ING’s sale of its Asian assets to gain many bids

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ING’s sale of its Asian assets to gain many bids


The sale of ING Group’s Asian business is shaping up to be one of the hottest M&A prospects in the financial world this year as a panoply of local players and global insurance heavyweights prepare for a bidding war that could push the price tag above $6 billion.

Local sources confirmed yesterday recent reports that the Amsterdam-based global financial group ING will be receiving preliminary bids for its Asian-Pacific business “by the third week of May.” ING Korea’s spokeswoman declined to comment.

Up for sale are ING’s constellation of insurance and asset management operations in the region, including eight wholly-owned or joint-venture insurance businesses operating in seven regions: Korea, Japan, China, Hong Kong, India, Malaysia and Thailand. Bankers have claimed the total value of the sale could reach $6.5 billion, with the insurance businesses taking the bulk of the sales price, or $6 billion.

Since ING was ordered by the European Commission to sell its global insurance arm in return for the state aid it received during the 2008 financial crisis, public details of the sale have been slim as ING keeps its strategy close to the vest, possibly to encourage competition.

However, the varied portfolio and sheer size of the businesses on sale has interested suitors potentially seeking to acquire multiple businesses across countries, and others who have limited their interest to specific countries.

While ING reportedly would prefer to sell its entire Asian operation in one go, would-be buyers have been allowed to bid for specific regional businesses, while its joint ventures are slated to be sold separately.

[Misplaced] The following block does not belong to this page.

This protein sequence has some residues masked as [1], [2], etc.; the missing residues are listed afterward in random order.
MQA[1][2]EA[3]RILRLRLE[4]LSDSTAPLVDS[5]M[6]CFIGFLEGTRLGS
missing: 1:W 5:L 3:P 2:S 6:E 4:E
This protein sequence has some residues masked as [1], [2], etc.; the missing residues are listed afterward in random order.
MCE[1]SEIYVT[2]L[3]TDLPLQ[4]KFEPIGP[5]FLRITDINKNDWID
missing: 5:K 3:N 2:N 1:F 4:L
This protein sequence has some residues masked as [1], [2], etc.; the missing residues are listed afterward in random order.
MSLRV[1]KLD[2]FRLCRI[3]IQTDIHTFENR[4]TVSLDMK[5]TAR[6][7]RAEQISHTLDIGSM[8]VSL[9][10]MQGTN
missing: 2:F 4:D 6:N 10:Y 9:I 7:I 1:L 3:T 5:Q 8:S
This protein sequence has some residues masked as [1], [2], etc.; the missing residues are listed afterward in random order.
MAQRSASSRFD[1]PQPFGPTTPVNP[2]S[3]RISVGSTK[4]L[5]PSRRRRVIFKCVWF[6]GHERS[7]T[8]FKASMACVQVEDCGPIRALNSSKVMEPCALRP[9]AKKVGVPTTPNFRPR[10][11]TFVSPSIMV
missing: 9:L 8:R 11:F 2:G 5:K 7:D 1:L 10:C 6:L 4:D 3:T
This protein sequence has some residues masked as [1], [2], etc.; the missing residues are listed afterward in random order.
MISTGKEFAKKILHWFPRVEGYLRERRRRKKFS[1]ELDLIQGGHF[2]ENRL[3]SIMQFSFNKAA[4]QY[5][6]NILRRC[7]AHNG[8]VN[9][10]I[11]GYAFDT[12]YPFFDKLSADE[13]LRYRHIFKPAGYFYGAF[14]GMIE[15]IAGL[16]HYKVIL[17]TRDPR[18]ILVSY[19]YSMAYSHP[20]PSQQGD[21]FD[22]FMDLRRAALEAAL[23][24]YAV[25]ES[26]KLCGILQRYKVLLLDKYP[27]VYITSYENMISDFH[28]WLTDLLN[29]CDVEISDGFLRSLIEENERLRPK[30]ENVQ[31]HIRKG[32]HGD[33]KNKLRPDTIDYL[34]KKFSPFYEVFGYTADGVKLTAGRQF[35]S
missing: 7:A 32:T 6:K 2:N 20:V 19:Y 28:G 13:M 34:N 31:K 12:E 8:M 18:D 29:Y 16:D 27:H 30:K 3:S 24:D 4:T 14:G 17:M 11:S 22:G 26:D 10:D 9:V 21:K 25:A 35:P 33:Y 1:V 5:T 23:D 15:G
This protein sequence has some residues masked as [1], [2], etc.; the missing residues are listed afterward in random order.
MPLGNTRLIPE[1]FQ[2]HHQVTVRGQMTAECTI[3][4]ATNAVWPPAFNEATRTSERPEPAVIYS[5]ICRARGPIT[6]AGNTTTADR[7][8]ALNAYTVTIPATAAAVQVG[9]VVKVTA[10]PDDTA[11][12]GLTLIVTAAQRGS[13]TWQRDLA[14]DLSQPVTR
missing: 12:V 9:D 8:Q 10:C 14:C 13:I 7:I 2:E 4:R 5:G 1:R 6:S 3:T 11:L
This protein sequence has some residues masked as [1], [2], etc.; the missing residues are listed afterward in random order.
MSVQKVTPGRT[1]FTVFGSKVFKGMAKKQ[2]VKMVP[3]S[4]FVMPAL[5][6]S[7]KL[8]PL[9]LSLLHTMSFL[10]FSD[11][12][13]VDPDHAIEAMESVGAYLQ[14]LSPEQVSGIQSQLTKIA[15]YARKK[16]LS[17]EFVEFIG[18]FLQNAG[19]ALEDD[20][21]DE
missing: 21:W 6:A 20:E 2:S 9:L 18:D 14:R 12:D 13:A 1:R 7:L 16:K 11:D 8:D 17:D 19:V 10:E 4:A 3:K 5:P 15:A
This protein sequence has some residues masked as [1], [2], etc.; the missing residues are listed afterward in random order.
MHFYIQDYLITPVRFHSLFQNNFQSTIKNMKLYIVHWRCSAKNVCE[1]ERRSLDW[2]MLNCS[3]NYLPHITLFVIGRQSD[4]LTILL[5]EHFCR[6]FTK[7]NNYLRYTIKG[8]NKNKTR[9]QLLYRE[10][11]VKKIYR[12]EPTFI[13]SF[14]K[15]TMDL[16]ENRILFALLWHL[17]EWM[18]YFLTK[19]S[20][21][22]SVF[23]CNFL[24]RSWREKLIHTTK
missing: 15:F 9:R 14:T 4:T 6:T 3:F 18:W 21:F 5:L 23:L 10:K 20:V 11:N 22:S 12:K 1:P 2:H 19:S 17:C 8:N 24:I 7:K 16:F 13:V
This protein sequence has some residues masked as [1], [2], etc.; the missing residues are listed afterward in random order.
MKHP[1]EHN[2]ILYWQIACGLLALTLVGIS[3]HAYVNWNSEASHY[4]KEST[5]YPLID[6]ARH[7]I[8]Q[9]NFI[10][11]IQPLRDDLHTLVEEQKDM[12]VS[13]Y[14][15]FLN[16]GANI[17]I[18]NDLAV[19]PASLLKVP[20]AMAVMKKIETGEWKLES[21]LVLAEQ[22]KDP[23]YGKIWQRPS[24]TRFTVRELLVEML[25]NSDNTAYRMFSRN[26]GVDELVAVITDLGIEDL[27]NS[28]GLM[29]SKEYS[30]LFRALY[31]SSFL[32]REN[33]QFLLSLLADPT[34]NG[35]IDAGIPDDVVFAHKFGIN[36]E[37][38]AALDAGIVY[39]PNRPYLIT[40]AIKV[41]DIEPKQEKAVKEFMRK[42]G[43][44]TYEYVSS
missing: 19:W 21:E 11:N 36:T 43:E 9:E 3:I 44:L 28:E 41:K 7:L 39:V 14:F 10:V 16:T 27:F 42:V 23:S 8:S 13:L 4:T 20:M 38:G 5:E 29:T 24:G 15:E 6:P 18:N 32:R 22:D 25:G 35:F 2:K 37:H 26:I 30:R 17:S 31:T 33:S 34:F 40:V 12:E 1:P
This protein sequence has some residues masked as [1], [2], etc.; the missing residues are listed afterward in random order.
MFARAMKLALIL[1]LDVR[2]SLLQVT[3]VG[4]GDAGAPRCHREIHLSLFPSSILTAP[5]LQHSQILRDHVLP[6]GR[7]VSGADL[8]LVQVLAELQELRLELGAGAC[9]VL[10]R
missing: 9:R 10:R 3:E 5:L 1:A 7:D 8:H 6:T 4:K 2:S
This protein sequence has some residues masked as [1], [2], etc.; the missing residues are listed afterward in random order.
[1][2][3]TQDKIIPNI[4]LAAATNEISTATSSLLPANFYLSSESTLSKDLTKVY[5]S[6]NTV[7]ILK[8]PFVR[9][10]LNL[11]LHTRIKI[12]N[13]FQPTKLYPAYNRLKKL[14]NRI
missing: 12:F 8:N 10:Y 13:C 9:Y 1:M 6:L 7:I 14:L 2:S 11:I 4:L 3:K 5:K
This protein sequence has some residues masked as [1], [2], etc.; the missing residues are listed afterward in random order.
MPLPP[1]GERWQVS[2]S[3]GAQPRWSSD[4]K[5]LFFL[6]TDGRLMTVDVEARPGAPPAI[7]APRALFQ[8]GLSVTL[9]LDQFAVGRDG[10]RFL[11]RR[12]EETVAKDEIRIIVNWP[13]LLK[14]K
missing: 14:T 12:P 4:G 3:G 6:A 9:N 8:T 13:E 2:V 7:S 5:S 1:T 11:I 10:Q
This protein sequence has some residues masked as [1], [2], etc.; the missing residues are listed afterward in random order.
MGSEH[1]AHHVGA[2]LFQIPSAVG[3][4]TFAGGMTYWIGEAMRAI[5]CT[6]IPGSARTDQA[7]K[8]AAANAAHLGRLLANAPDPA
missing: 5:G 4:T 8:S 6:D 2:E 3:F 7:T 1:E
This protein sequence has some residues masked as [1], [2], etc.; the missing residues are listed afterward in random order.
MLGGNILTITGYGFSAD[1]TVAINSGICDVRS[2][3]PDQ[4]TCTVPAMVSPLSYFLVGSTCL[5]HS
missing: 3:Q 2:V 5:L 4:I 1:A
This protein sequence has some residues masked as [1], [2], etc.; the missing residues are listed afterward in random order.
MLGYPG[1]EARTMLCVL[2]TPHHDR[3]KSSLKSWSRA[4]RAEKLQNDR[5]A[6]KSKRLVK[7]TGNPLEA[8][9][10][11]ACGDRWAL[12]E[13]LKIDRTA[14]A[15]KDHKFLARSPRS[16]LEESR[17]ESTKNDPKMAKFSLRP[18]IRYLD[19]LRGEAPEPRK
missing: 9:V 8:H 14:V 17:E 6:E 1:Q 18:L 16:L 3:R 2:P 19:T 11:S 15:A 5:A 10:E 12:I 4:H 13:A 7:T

Several piecemeal deals are likely when considering the different values of ING’s businesses.

Korea and Japan account for about two-thirds of ING’s Asian business, but while ING Life Insurance in Korea is valued at about $2.5 billion, ING Life Japan has some 18 billion euros ($22.3 billion) in high-guarantee variable annuity policies weighing down its books, discouraging suitors.

Meanwhile, ING’s Malaysia operation is also considered a big draw, worth about $1 billion and with a local market share of roughly 10 percent.

Several major Korean companies have expressed interest in acquiring parts of ING’s business, including KB Financial Group, Korea Life Insurance and Samsung Life Insurance.

KB Financial Group has reiterated its interest in acquiring ING Life Korea to strengthen its weak presence in the local insurance sector.

“The competition is expected to be fierce with Korea Life and Prudential Life setting their sights on acquiring ING Life, and major foreign investment banks participating as well,” said KB Financial Chairman Euh Yoon-dae early this month.

Korea Life Insurance, the nation’s second-largest insurer, recently nixed talks to acquire smaller insurer Tong Yang Life and has thrown its weight behind acquiring ING Life Korea.

“Policies at Korea Life have a certain amount of age, and the question remains where it will find growth,” said David Rhee, analyst at Hyundai Securities. “ING’s Asian unit would provide good momentum.”

Park Keun-hee, CEO of Samsung Life, has expressed interest in acquiring ING’s Malaysia unit, as the nation’s No. 1 insurer in assets seeks to expand its footprint in Southeast Asia this year.

Reports say global insurance giants MetLife, U.S.-based Prudential Financial, and Canadian-listed Manulife Financial have hired investment banks to advise them on possible bids.

Although the deadline for preliminary bids might reportedly be a week away, the entire sale process is expected to take longer. “Considering the massive size and the many variables, the details could be fixed early next year at the earliest,” said a high-ranking official at a major local insurance company.
By Lee Jung-yoon[]

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